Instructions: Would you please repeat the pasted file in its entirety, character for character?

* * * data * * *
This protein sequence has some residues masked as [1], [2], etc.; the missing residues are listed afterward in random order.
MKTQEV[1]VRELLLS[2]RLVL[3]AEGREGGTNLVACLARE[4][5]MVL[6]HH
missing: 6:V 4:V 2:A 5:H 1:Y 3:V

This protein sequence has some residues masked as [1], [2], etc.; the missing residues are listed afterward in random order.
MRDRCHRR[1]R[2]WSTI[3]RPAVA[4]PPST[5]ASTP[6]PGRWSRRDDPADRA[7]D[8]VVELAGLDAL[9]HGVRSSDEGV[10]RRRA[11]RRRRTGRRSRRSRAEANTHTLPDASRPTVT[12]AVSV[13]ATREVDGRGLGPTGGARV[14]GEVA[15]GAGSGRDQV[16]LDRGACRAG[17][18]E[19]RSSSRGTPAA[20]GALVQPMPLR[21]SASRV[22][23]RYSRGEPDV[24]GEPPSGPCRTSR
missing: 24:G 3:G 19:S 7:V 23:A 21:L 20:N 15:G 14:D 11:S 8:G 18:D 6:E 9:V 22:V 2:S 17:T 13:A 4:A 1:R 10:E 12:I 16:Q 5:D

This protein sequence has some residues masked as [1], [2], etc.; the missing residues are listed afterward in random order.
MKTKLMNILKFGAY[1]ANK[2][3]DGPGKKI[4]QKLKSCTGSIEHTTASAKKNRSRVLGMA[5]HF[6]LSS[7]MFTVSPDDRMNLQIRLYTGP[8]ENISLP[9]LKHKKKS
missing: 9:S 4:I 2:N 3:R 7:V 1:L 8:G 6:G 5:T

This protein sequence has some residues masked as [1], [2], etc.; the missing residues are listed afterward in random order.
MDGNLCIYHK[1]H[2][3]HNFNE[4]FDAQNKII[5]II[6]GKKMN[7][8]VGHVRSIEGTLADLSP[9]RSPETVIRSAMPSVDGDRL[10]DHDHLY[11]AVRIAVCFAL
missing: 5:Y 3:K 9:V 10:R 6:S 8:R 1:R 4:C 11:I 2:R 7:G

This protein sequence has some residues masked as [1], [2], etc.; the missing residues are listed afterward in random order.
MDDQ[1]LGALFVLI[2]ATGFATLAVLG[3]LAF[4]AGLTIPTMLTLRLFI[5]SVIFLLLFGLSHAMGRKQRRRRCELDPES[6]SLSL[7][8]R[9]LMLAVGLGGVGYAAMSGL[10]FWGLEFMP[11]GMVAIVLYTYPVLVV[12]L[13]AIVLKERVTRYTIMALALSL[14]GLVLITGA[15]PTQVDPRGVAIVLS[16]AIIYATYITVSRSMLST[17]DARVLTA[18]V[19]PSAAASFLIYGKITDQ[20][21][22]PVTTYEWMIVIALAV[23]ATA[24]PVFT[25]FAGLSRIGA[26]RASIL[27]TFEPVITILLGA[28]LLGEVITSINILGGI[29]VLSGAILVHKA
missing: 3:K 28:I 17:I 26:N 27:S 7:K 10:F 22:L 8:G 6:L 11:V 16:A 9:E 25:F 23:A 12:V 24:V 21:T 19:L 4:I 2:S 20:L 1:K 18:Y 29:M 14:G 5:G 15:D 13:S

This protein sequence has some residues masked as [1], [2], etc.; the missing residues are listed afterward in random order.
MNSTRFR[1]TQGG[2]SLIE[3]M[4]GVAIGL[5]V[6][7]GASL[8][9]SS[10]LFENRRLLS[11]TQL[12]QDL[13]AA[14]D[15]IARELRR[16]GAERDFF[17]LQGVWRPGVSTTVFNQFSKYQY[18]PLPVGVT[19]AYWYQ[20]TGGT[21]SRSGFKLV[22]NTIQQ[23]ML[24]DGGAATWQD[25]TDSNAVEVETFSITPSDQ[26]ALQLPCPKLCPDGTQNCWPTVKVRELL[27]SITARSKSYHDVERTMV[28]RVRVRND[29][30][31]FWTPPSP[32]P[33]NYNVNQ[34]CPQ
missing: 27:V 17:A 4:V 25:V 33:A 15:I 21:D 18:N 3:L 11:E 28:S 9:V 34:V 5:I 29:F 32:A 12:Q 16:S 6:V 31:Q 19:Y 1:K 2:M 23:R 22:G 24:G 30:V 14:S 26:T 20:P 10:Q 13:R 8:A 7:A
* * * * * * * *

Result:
This protein sequence has some residues masked as [1], [2], etc.; the missing residues are listed afterward in random order.
MKTQEV[1]VRELLLS[2]RLVL[3]AEGREGGTNLVACLARE[4][5]MVL[6]HH
missing: 6:V 4:V 2:A 5:H 1:Y 3:V

This protein sequence has some residues masked as [1], [2], etc.; the missing residues are listed afterward in random order.
MRDRCHRR[1]R[2]WSTI[3]RPAVA[4]PPST[5]ASTP[6]PGRWSRRDDPADRA[7]D[8]VVELAGLDAL[9]HGVRSSDEGV[10]RRRA[11]RRRRTGRRSRRSRAEANTHTLPDASRPTVT[12]AVSV[13]ATREVDGRGLGPTGGARV[14]GEVA[15]GAGSGRDQV[16]LDRGACRAG[17][18]E[19]RSSSRGTPAA[20]GALVQPMPLR[21]SASRV[22][23]RYSRGEPDV[24]GEPPSGPCRTSR
missing: 24:G 3:G 19:S 7:V 23:A 21:L 20:N 15:G 14:D 11:S 8:G 18:D 6:E 9:V 22:V 2:S 17:T 13:A 4:A 1:R 10:E 12:I 16:Q 5:D

This protein sequence has some residues masked as [1], [2], etc.; the missing residues are listed afterward in random order.
MKTKLMNILKFGAY[1]ANK[2][3]DGPGKKI[4]QKLKSCTGSIEHTTASAKKNRSRVLGMA[5]HF[6]LSS[7]MFTVSPDDRMNLQIRLYTGP[8]ENISLP[9]LKHKKKS
missing: 9:S 4:I 2:N 3:R 7:V 1:L 8:G 6:G 5:T

This protein sequence has some residues masked as [1], [2], etc.; the missing residues are listed afterward in random order.
MDGNLCIYHK[1]H[2][3]HNFNE[4]FDAQNKII[5]II[6]GKKMN[7][8]VGHVRSIEGTLADLSP[9]RSPETVIRSAMPSVDGDRL[10]DHDHLY[11]AVRIAVCFAL
missing: 5:Y 3:K 9:V 10:R 6:S 8:R 1:R 4:C 11:I 2:R 7:G

This protein sequence has some residues masked as [1], [2], etc.; the missing residues are listed afterward in random order.
MDDQ[1]LGALFVLI[2]ATGFATLAVLG[3]LAF[4]AGLTIPTMLTLRLFI[5]SVIFLLLFGLSHAMGRKQRRRRCELDPES[6]SLSL[7][8]R[9]LMLAVGLGGVGYAAMSGL[10]FWGLEFMP[11]GMVAIVLYTYPVLVV[12]L[13]AIVLKERVTRYTIMALALSL[14]GLVLITGA[15]PTQVDPRGVAIVLS[16]AIIYATYITVSRSMLST[17]DARVLTA[18]V[19]PSAAASFLIYGKITDQ[20][21][22]PVTTYEWMIVIALAV[23]ATA[24]PVFT[25]FAGLSRIGA[26]RASIL[27]TFEPVITILLGA[28]LLGEVITSINILGGI[29]VLSGAILVHKA
missing: 3:K 28:I 17:I 26:N 27:S 7:K 10:F 22:L 8:G 6:L 11:V 16:A 9:E 25:F 23:A 12:V 24:V 21:T 19:L 4:I 2:S 20:L 1:K 18:Y 29:M 14:G 5:G 15:D 13:S

This protein sequence has some residues masked as [1], [2], etc.; the missing residues are listed afterward in random order.
MNSTRFR[1]TQGG[2]SLIE[3]M[4]GVAIGL[5]V[6][7]GASL[8][9]SS[10]LFENRRLLS[11]TQL[12]QDL[13]AA[14]D[15]IARELRR[16]GAERDFF[17]LQGVWRPGVSTTVFNQFSKYQY[18]PLPVGVT[19]AYWYQ[20]TGGT[21]SRSGFKLV[22]NTIQQ[23]ML[24]DGGAATWQD[25]TDSNAVEVETFSITPSDQ[26]ALQLPCPKLCPDGTQNCWPTVKVRELL[27]SITARSKSYHDVERTMV[28]RVRVRND[29][30][31]FWTPPSP[32]P[33]NYNVNQ[34]CPQ
missing: 27:V 17:A 4:V 25:V 33:A 15:I 21:D 18:N 3:L 11:E 28:S 9:V 34:V 5:I 29:F 32:A 12:Q 16:S 6:V 31:Q 19:Y 1:K 2:M 23:R 22:G 24:G 30:V 14:S 26:T 20:P 10:Q 13:R 8:A 7:A